Rent or buy a house? The gap is narrowing for affordability in the US

Yes, rents have soared in the past year, outpacing gains in home prices.

But it’s still more affordable to rent than own a home in nearly 90% of U.S. counties, according to a new report by ATTOM Data Solutions.

Both renting and owning pose heavy financial burdens, eating up more than one-third of wages in most of the country, the research firm says. The rule of thumb is that housing costs shouldn’t make up more than 30% of your gross income.

From January through November of last year, median rents for three-bedroom homes topped median single-family home price increases in 210, or 62%, of 338 counties with more than 100,000 residents and at least 100 sales, ATTOM figures show.

But while the gap has narrowed, renting still wins the affordability contest.

How much does it cost to rent vs. own a house?

In nearly three-quarters of markets with populations of at least 1 million, the share of average local wages consumed by rent is at least 10 percentage points lower than the portion required for home ownership, ATTOM says.

“Finding an affordable home remains a daunting prospect around the country for average workers, regardless of where they want to buy or rent,” says ATTOM CEO Rob Barber. “But the latest data shows that even as rents are growing faster, they remain more affordable than owning.”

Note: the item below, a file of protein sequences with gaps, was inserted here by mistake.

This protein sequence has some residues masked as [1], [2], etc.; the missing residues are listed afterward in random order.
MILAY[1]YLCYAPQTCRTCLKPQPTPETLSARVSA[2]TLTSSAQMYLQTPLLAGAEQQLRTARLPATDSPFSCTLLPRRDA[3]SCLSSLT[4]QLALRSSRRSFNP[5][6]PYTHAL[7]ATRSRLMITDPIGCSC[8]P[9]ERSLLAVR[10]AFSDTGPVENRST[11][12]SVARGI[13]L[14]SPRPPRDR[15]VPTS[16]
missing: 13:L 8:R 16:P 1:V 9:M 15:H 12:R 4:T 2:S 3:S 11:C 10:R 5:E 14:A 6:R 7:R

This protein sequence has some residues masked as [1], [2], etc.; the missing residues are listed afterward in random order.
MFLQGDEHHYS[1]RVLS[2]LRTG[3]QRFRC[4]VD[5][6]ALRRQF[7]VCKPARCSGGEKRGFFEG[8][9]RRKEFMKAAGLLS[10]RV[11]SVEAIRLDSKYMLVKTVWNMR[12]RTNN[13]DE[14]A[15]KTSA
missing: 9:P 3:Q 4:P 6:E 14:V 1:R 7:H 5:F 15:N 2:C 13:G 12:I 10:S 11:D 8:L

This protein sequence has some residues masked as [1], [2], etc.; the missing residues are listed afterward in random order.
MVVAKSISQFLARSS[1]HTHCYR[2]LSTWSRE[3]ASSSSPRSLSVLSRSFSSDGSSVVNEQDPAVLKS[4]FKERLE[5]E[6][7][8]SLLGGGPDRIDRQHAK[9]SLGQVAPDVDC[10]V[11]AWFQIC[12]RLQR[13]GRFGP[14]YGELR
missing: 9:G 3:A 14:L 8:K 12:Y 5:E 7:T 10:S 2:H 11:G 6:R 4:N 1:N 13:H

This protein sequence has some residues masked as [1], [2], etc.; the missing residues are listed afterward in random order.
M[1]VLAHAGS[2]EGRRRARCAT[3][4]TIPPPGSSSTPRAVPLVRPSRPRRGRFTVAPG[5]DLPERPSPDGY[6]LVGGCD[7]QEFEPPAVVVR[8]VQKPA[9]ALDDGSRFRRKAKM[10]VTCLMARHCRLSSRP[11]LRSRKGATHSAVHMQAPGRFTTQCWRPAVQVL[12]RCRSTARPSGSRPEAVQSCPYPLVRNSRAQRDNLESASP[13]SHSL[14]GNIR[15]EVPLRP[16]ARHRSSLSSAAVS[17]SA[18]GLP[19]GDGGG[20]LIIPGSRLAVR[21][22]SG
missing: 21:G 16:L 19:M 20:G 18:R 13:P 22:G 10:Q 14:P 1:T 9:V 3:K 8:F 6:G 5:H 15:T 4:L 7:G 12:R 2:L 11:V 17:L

ATTOM analyzed rents, home prices, local wages and mortgage rates, figuring mortgage payments based on a 20% down payment. Since the Federal Reserve began raising interest rates in early 2022, the average 30-year mortgage has skyrocketed, though it has fallen somewhat since peaking near 8% in early November.

What percentage of the paycheck goes to rent?

Among 45 counties with populations of at least 1 million, the biggest gap between renting and owning is in Honolulu, where median rents consume 67% of average local wages while typical single-family homes demand 134% of local paychecks. That’s followed by Brooklyn, New York (72% for renting vs. 136% for owning); the Oakland, California, area (51% for renting vs. 108% for owning); San Jose, California (29% for renting vs. 83% for owning); and Orange County, California (88% for renting vs. 136% for owning)

The only two counties with populations of more than 1 million where it’s more affordable to buy than rent are Riverside County, California (101% for renting vs. 91% for owning) and the Detroit area (22% for renting vs. 19% for owning).

More broadly, there are 64 markets where median three-bedroom rents require less than one-third of local wages, and 59 are in the Midwest and South.

Besides Detroit, they include the Birmingham, Alabama, area; the Shreveport, Louisiana, area ; the Cleveland area; and the Pittsburgh area.

Which part of the US has the least affordable rent?

The least affordable rental markets, which are largely in the South and West, include the Fort Myers, Florida, area; the Santa Barbara, California, area; and the Los Angeles area.

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